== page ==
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'Counseling is not going to bring justice' | DA Jason Williams defends murder indictment against 15-year-old suspects

Prosecutors will argue that Growe and Thomas tried to steal LeViege's car, but took off after fatally shooting her and her dog.

NEW ORLEANS — Orleans Parish District Attorney Jason Williams is doubling down amid criticism of his decision to try a pair of 15-year-olds as adults for a January murder during a botched carjacking. 

In an interview with WWL-TV's Sheba Turk, Williams said he was trying to send a message to young criminals by breaking his 2020 campaign promise to not try juveniles as adults -- but not the obvious "tough on crime" one. 

RELATED: Transcript: DA Jason Williams defends murder indictment against 15-year-old suspects

Que'dyn Growe and Demond Thomas, both 15, face second-degree murder and armed robbery charges in adult court for the death of Anita Irvin-LeViege, who was killed while delivering food to family members on Jan. 3. 

Prosecutors will argue that Growe and Thomas tried to steal LeViege's car, but took off after fatally shooting her and her dog before succeeding in a separate carjacking a short distance away.

Williams has posited a theory that adults were bankrolling at least some of the gangs of young carjackers that have dominated the conversation about crime in New Orleans in recent months. He didn't draw a direct connection between these adult orchestrators and the pair accused of murder, but said their prosecution would send a message to both them and the teens they use to commit crimes. 

These adults, according to Williams, "dupe" teens by telling them that they'll be out of prison in a few years if they're caught and convicted, and that their families will be taken care of in the meantime. 

“Young people are getting money from this," he said. "This is not random lawlessness for the sake of lawlessness. And this money is coming from adults.”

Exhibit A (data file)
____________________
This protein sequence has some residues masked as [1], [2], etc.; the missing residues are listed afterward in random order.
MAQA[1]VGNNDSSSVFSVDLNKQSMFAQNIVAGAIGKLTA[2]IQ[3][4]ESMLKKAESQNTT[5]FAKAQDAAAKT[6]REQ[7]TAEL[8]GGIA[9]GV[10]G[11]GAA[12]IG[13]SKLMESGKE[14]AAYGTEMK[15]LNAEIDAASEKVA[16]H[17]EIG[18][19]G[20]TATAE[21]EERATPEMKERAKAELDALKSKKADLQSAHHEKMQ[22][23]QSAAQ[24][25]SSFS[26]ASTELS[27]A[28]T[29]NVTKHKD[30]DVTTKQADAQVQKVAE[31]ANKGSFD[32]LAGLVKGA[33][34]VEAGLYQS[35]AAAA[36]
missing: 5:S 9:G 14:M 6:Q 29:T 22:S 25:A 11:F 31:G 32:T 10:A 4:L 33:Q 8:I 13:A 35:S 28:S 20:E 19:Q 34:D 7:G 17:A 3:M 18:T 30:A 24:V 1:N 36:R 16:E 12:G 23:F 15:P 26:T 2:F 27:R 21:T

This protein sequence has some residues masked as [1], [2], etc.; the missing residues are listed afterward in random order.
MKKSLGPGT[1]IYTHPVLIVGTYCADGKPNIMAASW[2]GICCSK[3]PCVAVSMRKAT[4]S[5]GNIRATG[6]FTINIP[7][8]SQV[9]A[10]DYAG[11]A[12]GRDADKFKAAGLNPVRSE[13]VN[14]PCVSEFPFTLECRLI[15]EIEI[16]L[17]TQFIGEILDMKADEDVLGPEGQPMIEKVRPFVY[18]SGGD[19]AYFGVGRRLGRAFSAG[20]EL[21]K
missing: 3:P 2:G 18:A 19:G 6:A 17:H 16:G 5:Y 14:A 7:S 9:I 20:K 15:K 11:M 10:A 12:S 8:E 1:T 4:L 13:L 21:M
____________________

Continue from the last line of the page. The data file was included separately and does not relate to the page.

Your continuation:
The district attorney did not provide any specific cases to back up his assertion that an organized group was behind some of New Orleans' recent carjacking sprees.

Williams said he hoped to curb some of this behavior through the prosecution of the two teens. If fewer teenagers believe they'll receive light punishments for violent crimes, fewer would be willing to take the supposed ringleaders up on their offers. 

But some community groups pushed back against the move, saying the DA's office was aiming at the wrong people. They pushed for counseling and other intervention-based solutions for juvenile offenders. 

"Then we need to go after those adults and hold them accountable. I don't think it's appropriate to send a message to adults by treating children more harshly," said Aaron Clark-Rizzio with the Louisiana Center for Children's Rights. "The DA's decision is more of the same. We've tried this and it hasn't made our city safer so what we need to do is be investing in our children and investing in solutions."

Williams, in a direct response Wednesday to the LCCR's alternate prosecution plan, said his office was concerned about giving justice to LeViege's family. 

"Counseling is not going to bring justice in this case," Williams said. "The limitations of the juvenile justice system could mean that these individuals could serve as little as three or five years in jail for taking a woman’s life, for shooting several high-powered rounds into her. And that is simply not justice."

But Williams, who pledged to make sweeping changes to the criminal justice system in Orleans Parish after the hardball approach to charging teenagers followed by his predecessor Leon Cannizzaro, had a pessimistic warning about the number of juvenile crimes in the city as he doubled down on his new prosecution strategy.

 “This is important. This is important for an example that is being set for other young people that are going to be going through a very difficult summer," Williams said, adding that the upcoming months are “probably going to be the toughest summer in the city of New Orleans.”

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